ADELANTO – (VVNG.com)- Over the years, the struggling city of Adelanto has had it’s number of trials and tribulations. Most started in the beginning, when although the Local Agency Formation Commission, the agency that reviews incorporation requests, told the city in 1970 that they did not recommend that they incorporate. The cited the fact that the city simply did not have enough tax revenue to continue to support it self. The majority of residents have concerns regarding the city’s very high water and sewer rates, several accusing the city of money mismanagement causing the steady increases.
The city, after the 62.85% no vote to measure “O”, which would allow a 7.95% utility tax on electricity, natural gas, phone, sewer, water, and cable television. The tax was a general tax, revenue would have gone to a general fund for city use. The residents, many who are already low-income, with over 50% of the residents receiving some type of public assistance were for the most part outraged at the thought of any increase. Most residents already claim to pay exorbitant water charges along with an over $60 per month sewer charge. “There is a senior and low-income discount, but they make you jump through so many hoops that I do not know anyone who actually gets the discount.” said a resident, that asked to remain nameless.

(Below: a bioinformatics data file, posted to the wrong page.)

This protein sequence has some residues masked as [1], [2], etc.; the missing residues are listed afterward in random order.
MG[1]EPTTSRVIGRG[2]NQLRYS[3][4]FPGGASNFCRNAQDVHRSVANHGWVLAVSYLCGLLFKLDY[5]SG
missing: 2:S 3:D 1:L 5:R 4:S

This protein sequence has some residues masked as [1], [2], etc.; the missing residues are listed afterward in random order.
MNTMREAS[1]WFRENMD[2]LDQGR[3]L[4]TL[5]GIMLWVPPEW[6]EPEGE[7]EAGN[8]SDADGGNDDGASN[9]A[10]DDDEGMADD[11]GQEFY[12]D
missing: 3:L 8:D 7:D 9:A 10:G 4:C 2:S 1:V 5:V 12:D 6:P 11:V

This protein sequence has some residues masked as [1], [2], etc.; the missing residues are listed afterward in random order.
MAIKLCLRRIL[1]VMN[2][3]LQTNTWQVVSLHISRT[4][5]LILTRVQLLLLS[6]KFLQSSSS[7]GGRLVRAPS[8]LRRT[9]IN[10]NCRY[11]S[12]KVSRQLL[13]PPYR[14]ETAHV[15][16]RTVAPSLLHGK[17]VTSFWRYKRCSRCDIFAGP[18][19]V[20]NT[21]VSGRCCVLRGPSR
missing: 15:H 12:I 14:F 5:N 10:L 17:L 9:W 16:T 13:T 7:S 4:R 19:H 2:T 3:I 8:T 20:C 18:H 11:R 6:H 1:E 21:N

People in the area have concerns that the water will continue to increase making the lower cost area that they moved to in order to live within their budget, will soon force them out due simply to the unaffordable water and sewer costs. “We had an audit done and found a few hundred, out of about 8,000, meters that were not working at all or had something wrong in how they metered the water. This meant people were getting free water, paying too much or not enough for their use. The meters that were identified as not working at all or were not working in some way will be replaced.” said city manager, James Hart. He also mentioned that the City’s water department is a separate legal entity from the City and that although the city is having financial problems the water department is not.
Hart also indicated that in addition to replacing the faulty meters, they will be upgrading the current meters with automatic reads, similar to Southern California Edison’s Smart Meters. This will reduce the cost of staff being that they will not need as many meter readers. “The automatic reads feed to a cell like tower and then are wirelessly put into the billing system.” explained Hart. He explained there is a cost in doing that, but it something that will stabilize rates in the long run. “The cost of any modifications to meters is not paid for by the City. It is paid for by the water department out of water revenues generated from the sale of the water.”